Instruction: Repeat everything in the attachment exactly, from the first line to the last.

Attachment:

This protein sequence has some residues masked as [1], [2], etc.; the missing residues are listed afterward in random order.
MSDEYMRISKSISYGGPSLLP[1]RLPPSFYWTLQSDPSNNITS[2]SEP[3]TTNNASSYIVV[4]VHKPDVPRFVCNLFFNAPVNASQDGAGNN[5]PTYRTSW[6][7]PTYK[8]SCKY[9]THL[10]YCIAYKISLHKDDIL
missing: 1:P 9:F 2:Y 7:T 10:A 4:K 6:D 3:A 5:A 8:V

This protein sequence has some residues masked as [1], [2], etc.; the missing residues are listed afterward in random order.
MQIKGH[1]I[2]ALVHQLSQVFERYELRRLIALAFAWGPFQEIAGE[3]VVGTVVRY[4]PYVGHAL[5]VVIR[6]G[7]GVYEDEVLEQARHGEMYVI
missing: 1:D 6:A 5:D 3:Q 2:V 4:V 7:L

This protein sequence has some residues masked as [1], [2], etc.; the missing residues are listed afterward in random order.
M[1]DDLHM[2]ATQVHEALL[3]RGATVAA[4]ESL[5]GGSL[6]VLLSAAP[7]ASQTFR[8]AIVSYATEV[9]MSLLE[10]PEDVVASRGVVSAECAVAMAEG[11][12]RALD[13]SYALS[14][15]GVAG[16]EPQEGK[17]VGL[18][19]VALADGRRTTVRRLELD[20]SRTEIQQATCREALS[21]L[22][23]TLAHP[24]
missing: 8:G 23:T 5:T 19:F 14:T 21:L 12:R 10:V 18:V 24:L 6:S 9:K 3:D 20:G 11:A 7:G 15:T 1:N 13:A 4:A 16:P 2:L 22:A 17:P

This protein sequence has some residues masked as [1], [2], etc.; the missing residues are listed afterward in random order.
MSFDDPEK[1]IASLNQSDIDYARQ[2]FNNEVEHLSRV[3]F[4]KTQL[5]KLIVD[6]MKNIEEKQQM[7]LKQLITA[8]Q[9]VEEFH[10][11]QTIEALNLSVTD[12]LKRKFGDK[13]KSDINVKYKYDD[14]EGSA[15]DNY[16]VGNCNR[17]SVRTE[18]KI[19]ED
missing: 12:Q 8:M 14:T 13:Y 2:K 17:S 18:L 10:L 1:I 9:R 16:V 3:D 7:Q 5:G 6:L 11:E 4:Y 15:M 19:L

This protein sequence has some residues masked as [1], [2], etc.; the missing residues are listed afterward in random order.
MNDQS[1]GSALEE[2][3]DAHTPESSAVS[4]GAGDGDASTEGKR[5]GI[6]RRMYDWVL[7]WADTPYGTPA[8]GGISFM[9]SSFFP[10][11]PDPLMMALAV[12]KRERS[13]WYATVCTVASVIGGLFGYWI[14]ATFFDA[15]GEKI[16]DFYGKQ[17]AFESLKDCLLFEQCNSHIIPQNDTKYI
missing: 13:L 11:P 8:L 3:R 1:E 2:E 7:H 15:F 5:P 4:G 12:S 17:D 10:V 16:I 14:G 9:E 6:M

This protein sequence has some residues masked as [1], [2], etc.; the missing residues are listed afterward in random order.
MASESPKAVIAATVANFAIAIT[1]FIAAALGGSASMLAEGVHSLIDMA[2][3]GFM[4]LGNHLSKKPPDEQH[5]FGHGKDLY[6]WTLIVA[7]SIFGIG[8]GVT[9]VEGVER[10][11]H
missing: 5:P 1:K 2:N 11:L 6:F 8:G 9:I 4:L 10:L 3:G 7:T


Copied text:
This protein sequence has some residues masked as [1], [2], etc.; the missing residues are listed afterward in random order.
MSDEYMRISKSISYGGPSLLP[1]RLPPSFYWTLQSDPSNNITS[2]SEP[3]TTNNASSYIVV[4]VHKPDVPRFVCNLFFNAPVNASQDGAGNN[5]PTYRTSW[6][7]PTYK[8]SCKY[9]THL[10]YCIAYKISLHKDDIL
missing: 1:P 9:F 2:Y 7:T 10:A 4:K 6:D 3:A 5:A 8:V

This protein sequence has some residues masked as [1], [2], etc.; the missing residues are listed afterward in random order.
MQIKGH[1]I[2]ALVHQLSQVFERYELRRLIALAFAWGPFQEIAGE[3]VVGTVVRY[4]PYVGHAL[5]VVIR[6]G[7]GVYEDEVLEQARHGEMYVI
missing: 1:D 6:A 5:D 3:Q 2:V 4:V 7:L

This protein sequence has some residues masked as [1], [2], etc.; the missing residues are listed afterward in random order.
M[1]DDLHM[2]ATQVHEALL[3]RGATVAA[4]ESL[5]GGSL[6]VLLSAAP[7]ASQTFR[8]AIVSYATEV[9]MSLLE[10]PEDVVASRGVVSAECAVAMAEG[11][12]RALD[13]SYALS[14][15]GVAG[16]EPQEGK[17]VGL[18][19]VALADGRRTTVRRLELD[20]SRTEIQQATCREALS[21]L[22][23]TLAHP[24]
missing: 8:G 23:T 5:T 19:F 14:T 21:L 12:R 10:V 18:V 24:L 6:S 9:K 3:D 20:G 11:A 7:G 15:T 1:N 13:A 4:A 16:P 2:L 22:A 17:P

This protein sequence has some residues masked as [1], [2], etc.; the missing residues are listed afterward in random order.
MSFDDPEK[1]IASLNQSDIDYARQ[2]FNNEVEHLSRV[3]F[4]KTQL[5]KLIVD[6]MKNIEEKQQM[7]LKQLITA[8]Q[9]VEEFH[10][11]QTIEALNLSVTD[12]LKRKFGDK[13]KSDINVKYKYDD[14]EGSA[15]DNY[16]VGNCNR[17]SVRTE[18]KI[19]ED
missing: 12:Q 8:M 14:T 13:Y 2:K 17:S 18:L 10:L 1:I 9:R 16:V 3:D 7:Q 5:G 6:L 11:E 4:Y 15:M 19:L

This protein sequence has some residues masked as [1], [2], etc.; the missing residues are listed afterward in random order.
MNDQS[1]GSALEE[2][3]DAHTPESSAVS[4]GAGDGDASTEGKR[5]GI[6]RRMYDWVL[7]WADTPYGTPA[8]GGISFM[9]SSFFP[10][11]PDPLMMALAV[12]KRERS[13]WYATVCTVASVIGGLFGYWI[14]ATFFDA[15]GEKI[16]DFYGKQ[17]AFESLKDCLLFEQCNSHIIPQNDTKYI
missing: 13:L 11:P 8:L 3:R 1:E 2:E 7:H 15:F 5:P 4:G 12:S 17:D 10:V 16:I 14:G 9:E 6:M

This protein sequence has some residues masked as [1], [2], etc.; the missing residues are listed afterward in random order.
MASESPKAVIAATVANFAIAIT[1]FIAAALGGSASMLAEGVHSLIDMA[2][3]GFM[4]LGNHLSKKPPDEQH[5]FGHGKDLY[6]WTLIVA[7]SIFGIG[8]GVT[9]VEGVER[10][11]H
missing: 5:P 1:K 2:N 11:L 6:F 8:G 9:I 4:L 10:L 3:G 7:T